'To every thing there is a season' . Autumn is the best time of year to remember our friends and loved ones - as someone said, it has a melancholy feel which an be quite enjoyable in the right circumstances yet it is full of beauty and splendour. Its a mist-erious (!) season with a hint of the macabre as someone has said, and the celebrations we human beings indulge in across the word at this time of year remind us that encountering death, letting go, rememberance and celebrating life are all part of our shared experience of still being alive, of 'making it'. We are part of something bigger. There is so much to celebrate and to mark in autumn, so much to enjoy in the cosiness and warmth we seek out. I wouldn't skip the approaching cold and dark; without it we wouldn't feel the warmth and light of spring. And for once the shops are on our side, they make it easy to mark Halloween and bonfire night whether in tiny ways (a bowl of Heinz tomato soup) or in big communal ways (a fireworks party). I'm smiling just thinking about it :)

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Anonymous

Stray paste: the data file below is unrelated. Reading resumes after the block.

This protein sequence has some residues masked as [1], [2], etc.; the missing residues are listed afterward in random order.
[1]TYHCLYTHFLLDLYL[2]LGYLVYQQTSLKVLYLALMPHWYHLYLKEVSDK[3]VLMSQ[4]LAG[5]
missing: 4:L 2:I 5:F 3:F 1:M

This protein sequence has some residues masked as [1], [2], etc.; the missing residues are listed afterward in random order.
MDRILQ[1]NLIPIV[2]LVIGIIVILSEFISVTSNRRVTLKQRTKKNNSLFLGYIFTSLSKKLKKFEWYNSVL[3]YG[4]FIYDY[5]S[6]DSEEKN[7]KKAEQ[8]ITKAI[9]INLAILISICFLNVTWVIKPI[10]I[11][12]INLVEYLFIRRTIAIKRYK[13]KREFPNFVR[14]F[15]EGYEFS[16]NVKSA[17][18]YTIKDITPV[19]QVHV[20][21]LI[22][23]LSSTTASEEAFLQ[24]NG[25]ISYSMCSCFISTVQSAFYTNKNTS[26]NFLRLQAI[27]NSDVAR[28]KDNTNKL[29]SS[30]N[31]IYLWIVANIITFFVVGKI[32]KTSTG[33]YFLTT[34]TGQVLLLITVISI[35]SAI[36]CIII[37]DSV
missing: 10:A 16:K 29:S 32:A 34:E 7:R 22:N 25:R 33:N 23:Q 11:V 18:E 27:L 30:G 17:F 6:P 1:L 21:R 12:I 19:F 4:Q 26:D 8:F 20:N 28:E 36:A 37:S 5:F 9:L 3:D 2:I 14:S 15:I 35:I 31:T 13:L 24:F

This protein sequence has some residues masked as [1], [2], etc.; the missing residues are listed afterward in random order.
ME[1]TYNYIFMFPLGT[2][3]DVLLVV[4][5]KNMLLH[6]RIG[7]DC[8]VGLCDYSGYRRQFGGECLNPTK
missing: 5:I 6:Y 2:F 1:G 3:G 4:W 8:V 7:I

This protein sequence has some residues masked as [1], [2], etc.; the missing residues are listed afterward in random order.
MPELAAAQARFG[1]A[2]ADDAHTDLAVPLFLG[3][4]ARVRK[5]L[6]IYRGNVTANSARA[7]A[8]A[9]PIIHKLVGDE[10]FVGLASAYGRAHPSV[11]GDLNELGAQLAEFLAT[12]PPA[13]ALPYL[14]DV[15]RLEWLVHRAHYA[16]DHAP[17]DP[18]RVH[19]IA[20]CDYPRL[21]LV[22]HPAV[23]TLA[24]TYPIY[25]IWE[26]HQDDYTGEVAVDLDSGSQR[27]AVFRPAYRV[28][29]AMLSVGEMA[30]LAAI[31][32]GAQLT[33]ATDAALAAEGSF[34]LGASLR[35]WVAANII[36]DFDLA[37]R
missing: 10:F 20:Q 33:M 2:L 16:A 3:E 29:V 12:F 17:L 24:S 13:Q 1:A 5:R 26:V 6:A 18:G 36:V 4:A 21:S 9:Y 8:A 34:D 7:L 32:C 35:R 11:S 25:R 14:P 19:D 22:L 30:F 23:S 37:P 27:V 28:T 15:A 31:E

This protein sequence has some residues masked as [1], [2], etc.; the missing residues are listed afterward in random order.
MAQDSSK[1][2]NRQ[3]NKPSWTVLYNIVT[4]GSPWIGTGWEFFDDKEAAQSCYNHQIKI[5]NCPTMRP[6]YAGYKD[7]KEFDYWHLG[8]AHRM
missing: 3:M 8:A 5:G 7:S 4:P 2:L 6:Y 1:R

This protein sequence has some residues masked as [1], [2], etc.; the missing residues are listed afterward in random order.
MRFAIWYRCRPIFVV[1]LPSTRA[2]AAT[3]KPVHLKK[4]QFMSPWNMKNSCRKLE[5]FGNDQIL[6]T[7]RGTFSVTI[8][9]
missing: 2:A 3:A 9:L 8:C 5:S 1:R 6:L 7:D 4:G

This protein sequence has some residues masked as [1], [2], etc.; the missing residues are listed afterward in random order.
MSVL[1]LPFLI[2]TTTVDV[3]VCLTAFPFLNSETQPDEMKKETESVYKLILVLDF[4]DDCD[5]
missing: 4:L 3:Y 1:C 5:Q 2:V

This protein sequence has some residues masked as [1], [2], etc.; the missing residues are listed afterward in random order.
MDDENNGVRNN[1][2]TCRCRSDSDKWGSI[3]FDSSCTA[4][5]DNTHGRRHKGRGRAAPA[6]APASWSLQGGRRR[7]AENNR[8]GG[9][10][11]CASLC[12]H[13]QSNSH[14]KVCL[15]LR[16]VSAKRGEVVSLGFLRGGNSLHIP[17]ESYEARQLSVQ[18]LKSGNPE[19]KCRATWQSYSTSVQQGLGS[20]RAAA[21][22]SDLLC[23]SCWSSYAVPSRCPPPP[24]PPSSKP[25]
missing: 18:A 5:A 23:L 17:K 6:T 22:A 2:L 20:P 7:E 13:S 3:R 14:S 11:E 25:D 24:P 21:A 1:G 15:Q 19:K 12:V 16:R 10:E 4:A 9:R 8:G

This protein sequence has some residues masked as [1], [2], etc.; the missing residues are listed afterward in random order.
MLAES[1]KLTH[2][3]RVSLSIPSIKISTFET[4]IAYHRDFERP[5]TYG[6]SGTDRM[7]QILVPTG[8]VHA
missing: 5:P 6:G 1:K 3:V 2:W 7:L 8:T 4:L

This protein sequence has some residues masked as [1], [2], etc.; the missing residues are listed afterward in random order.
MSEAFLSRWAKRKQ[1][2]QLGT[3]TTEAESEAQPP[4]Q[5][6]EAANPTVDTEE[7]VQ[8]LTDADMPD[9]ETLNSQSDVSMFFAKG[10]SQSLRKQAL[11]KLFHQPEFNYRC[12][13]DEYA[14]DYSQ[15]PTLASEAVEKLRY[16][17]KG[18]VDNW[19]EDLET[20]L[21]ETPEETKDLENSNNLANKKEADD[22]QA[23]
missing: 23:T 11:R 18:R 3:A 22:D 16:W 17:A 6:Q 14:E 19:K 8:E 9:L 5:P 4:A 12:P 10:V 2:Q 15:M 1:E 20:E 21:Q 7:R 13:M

Oct. 8, 2013, 12:06 p.m.

AUTUMN looks great to me around here in Devon. The colours are turning and the leaves beginning to fall once again reminding us of beginnings, taking our place, and endings, making way for others. Also this planet's evolution manifested in climate change and subject to the forces our place in the universe presents as we weave around our sun.

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Anonymous

Oct. 8, 2013, 3:39 p.m.

I agree

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DawnCRitchie

Oct. 8, 2013, 5:51 p.m.

For me, Autumn brings a special feeling that I had when I was 16. I had my first taste of freedom, I had money from my first job and began my first serious relationship, which later resulted in marriage (not married to him now though, in case you thought it was a happy ever after). I am really blessed that the feeling returns to me each year. I also love the autumn coloured leaves and still occasionally rustle through them even at the age of 48!

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Chrissie

Oct. 9, 2013, 9:30 a.m.

Autumn for me brings bright, crispy and snuggly days....